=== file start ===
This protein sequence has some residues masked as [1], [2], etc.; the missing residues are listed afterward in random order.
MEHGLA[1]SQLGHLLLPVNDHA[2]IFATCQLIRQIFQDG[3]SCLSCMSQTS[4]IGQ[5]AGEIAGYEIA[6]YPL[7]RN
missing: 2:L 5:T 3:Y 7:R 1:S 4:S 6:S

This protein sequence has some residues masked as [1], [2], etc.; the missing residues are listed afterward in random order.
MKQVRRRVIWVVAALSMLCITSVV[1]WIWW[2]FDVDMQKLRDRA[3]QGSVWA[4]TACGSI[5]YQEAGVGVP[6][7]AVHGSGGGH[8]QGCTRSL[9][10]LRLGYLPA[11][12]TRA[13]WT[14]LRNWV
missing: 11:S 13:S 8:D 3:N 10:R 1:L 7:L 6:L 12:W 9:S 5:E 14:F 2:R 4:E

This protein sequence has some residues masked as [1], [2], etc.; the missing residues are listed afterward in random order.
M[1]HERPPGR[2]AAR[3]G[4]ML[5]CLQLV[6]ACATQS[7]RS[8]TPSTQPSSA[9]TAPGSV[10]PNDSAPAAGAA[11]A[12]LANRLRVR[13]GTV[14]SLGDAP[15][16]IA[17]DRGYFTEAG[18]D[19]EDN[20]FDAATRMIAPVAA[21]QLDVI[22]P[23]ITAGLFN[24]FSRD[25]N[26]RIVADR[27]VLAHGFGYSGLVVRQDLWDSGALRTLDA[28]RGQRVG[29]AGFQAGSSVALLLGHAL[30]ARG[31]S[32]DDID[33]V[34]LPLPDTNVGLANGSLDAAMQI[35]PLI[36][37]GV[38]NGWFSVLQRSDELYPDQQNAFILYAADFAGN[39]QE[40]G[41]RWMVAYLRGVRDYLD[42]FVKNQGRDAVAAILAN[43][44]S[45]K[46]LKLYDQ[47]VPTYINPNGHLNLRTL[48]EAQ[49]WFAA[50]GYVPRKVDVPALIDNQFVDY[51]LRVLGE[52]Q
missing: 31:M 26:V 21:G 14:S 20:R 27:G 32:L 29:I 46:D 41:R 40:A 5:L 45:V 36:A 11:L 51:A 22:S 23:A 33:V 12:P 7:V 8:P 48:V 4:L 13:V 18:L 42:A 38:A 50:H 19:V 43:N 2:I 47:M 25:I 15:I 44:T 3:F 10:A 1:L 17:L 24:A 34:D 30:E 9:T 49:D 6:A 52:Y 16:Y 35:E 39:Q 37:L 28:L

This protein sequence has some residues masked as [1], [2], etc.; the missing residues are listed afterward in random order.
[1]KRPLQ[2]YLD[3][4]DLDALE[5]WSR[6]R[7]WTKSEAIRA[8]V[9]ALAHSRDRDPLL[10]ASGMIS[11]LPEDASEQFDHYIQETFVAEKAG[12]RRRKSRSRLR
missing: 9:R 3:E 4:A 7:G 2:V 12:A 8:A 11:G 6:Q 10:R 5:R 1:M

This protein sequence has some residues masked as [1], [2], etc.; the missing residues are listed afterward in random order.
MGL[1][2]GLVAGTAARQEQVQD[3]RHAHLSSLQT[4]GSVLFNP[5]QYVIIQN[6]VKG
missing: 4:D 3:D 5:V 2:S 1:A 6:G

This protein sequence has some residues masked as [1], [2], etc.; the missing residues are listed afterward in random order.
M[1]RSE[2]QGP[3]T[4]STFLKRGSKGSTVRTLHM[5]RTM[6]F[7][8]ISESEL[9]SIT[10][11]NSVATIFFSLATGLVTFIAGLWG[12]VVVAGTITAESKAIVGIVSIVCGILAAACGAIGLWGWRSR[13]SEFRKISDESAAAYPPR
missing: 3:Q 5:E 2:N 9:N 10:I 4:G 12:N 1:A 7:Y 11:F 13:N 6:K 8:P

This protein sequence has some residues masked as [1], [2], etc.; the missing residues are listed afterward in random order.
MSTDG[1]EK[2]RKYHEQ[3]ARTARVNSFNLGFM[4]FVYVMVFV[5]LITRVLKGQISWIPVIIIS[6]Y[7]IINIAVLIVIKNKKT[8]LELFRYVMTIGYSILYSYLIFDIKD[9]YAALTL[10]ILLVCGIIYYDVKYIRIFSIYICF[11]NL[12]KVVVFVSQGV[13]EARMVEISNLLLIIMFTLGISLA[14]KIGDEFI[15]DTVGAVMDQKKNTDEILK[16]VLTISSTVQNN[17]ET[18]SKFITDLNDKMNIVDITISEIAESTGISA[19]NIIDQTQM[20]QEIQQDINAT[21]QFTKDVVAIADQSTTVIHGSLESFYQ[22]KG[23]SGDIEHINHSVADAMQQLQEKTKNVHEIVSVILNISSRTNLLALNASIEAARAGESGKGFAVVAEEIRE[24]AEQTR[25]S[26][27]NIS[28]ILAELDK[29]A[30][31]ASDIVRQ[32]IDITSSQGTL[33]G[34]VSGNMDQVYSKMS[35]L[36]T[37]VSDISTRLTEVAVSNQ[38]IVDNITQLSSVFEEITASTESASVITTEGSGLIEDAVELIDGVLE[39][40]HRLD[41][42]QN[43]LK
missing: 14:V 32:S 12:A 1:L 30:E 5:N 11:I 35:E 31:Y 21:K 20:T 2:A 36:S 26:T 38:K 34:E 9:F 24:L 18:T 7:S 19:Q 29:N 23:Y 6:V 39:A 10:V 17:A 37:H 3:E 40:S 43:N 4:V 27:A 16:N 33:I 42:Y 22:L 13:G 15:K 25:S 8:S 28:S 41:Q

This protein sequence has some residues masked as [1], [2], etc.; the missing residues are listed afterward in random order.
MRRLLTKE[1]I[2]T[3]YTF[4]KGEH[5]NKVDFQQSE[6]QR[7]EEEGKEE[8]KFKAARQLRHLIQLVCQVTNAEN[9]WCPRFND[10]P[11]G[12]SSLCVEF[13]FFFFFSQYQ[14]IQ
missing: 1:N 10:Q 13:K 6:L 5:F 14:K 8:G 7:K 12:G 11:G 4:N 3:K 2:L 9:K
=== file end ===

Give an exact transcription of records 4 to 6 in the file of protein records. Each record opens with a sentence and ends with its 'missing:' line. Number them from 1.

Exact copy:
This protein sequence has some residues masked as [1], [2], etc.; the missing residues are listed afterward in random order.
[1]KRPLQ[2]YLD[3][4]DLDALE[5]WSR[6]R[7]WTKSEAIRA[8]V[9]ALAHSRDRDPLL[10]ASGMIS[11]LPEDASEQFDHYIQETFVAEKAG[12]RRRKSRSRLR
missing: 9:R 3:E 4:A 7:G 2:V 12:A 8:A 11:G 6:Q 10:R 5:R 1:M

This protein sequence has some residues masked as [1], [2], etc.; the missing residues are listed afterward in random order.
MGL[1][2]GLVAGTAARQEQVQD[3]RHAHLSSLQT[4]GSVLFNP[5]QYVIIQN[6]VKG
missing: 4:D 3:D 5:V 2:S 1:A 6:G

This protein sequence has some residues masked as [1], [2], etc.; the missing residues are listed afterward in random order.
M[1]RSE[2]QGP[3]T[4]STFLKRGSKGSTVRTLHM[5]RTM[6]F[7][8]ISESEL[9]SIT[10][11]NSVATIFFSLATGLVTFIAGLWG[12]VVVAGTITAESKAIVGIVSIVCGILAAACGAIGLWGWRSR[13]SEFRKISDESAAAYPPR
missing: 3:Q 5:E 2:N 9:N 10:I 4:G 12:N 1:A 7:Y 11:F 13:N 6:K 8:P